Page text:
You got treated like family
Uncannily, I got suspicious
The truth shall set you free
But if you lyin’ we turn vicious
Extended the benefit of the doubt
and heard you out
your facts don’t correlate
Grab your shit and just be out
Before I have to go upside your head
to change your mindstate
When I find snakes, there’s no mistake
I’ll see you at the wake
I peep every move you make
plus I know the girl you date
She told me everything…
that’s how I know you fake

When Dakar arrived home, the four of us were sitting in the living room, waiting. Twenty-Twenty, as planned, told him, “Sit down, we need to talk to you.” Dakar’s eyes darted to me as he sank onto the futon, but I kept my face flat. Knowledge Born and Roam were on the other couch. All our weapons were beneath our seats: Roam and K Born had bats, I had a hammer, and Twenty-Twenty, standing above Dakar, was leaning on a metal cane someone had left behind.

“I called Verizon,” Twenty-Twenty said, hand on his hip. “There’s no such thing as a reinstatement fee. You owe me sixty bucks.” Dakar looked up at him—probably relieved that was all, and ready to talk his way free of it. The cane hadn’t registered yet.
“It wasn’t a reinstatement fee, dude, it was the money we owed on the bill. Plus they said they had to charge us for basic service in advance because we didn’t pay.” Dakar looked around the room, then raised his voice a little, slapped his palms against his knees and bowed his arms out from his sides. “What, you think I tried to rip you off?” he asked.

It was interesting to see how quick he played the wounded indignation card. I could see why it was so effective with people like Sue, or even Carlos: it forced your hand, made you feel guilty and unsure, yet at the same time there was a note of intimidation in it, like You’d better back off quick because even a righteous man will rise up to defend his honor, and lest you forget I happen to be a large bear-like motherfucker.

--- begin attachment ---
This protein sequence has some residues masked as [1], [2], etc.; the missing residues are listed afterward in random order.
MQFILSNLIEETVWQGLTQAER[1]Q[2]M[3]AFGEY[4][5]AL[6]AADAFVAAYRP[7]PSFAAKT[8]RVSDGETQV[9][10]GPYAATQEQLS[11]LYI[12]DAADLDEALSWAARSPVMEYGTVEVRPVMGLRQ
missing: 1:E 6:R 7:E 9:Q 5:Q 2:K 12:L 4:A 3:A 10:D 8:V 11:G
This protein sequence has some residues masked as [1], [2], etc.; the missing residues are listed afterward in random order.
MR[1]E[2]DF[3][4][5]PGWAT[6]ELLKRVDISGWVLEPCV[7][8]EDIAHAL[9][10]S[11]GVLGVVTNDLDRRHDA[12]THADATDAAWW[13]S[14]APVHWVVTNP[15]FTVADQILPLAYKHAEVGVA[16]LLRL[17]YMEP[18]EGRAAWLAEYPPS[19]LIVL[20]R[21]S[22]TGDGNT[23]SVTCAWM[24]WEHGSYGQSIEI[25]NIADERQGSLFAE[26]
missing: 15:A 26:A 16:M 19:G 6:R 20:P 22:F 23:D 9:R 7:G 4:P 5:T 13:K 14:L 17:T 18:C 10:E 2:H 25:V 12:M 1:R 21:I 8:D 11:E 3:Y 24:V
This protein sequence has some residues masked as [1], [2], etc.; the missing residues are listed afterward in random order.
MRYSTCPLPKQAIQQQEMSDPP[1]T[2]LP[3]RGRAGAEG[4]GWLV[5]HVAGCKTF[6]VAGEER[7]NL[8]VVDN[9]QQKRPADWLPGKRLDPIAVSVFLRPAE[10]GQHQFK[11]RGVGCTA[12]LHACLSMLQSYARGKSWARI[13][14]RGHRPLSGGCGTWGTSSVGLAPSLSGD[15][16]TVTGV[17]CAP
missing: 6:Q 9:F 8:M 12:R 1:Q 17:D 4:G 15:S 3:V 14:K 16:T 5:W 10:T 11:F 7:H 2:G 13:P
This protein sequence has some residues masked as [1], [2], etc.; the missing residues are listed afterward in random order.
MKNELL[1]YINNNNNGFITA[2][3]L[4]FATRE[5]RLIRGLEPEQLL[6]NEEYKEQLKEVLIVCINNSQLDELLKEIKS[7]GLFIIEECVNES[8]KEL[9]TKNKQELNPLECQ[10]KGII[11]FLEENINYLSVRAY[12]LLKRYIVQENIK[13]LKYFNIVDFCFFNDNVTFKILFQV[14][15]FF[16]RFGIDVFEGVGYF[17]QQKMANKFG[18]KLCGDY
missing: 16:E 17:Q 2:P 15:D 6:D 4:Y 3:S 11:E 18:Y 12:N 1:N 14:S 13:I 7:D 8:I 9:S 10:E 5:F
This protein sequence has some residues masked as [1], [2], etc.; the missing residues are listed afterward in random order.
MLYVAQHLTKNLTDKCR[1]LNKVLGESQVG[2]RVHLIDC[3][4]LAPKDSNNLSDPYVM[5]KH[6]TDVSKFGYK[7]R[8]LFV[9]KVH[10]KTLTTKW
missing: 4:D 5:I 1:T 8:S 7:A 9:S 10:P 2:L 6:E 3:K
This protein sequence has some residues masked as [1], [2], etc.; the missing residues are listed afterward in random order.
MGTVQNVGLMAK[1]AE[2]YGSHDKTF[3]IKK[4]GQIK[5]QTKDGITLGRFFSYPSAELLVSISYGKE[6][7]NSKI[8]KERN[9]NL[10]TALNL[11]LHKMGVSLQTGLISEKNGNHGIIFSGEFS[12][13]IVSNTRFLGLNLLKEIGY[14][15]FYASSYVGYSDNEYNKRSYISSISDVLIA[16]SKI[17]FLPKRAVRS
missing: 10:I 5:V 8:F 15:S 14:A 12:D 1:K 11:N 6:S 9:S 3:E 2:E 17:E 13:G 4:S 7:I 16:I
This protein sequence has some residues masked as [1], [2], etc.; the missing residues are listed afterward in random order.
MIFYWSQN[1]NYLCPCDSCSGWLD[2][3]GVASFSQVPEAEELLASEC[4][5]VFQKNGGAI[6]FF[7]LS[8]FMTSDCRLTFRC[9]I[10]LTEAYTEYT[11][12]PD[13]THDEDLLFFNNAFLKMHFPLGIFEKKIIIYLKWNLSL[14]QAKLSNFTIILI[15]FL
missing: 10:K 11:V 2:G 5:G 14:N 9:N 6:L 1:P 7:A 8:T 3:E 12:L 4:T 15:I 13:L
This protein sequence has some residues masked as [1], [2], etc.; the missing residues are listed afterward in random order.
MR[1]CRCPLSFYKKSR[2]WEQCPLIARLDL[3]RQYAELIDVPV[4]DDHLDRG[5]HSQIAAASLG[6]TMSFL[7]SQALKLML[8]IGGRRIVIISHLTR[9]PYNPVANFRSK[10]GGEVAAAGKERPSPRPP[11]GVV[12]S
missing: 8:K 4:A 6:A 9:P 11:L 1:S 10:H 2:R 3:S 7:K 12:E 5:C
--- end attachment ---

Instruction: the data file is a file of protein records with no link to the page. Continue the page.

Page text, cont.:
We’d agreed to pick Dakar apart point by point, try to get him to cop to the small offenses before we raised the major stuff, but that opening statement killed Twenty-Twenty’s patience. He dipped into his room for a second, Dakar still trying to clarify the phone situation to our satisfaction.
“You can call Verizon right now. Ask them if we—”

Twenty-Twenty reappeared and dropped the stack of overdue notices into Dakar’s lap. “You know what? Fuck the phone bill. Why are we four thousand dollars in debt?”

I gotta give Dakar credit. His face fell, but he picked it right back up and tried to turn the shit around.

“What the fuck were you doing in my room?” he said to Twenty-Twenty, rising off the couch a few inches.


nowledge Born sprang to his feet. “These niggas ‘bout to get evicted!” he shouted. “You better tell ‘em something!”

“This has nothing to do with you, K Born,” Dakar said, all paternal like this was family business and if the guests couldn’t keep quiet then he’d have to ask them to step outside so the three of us could discuss matters in private.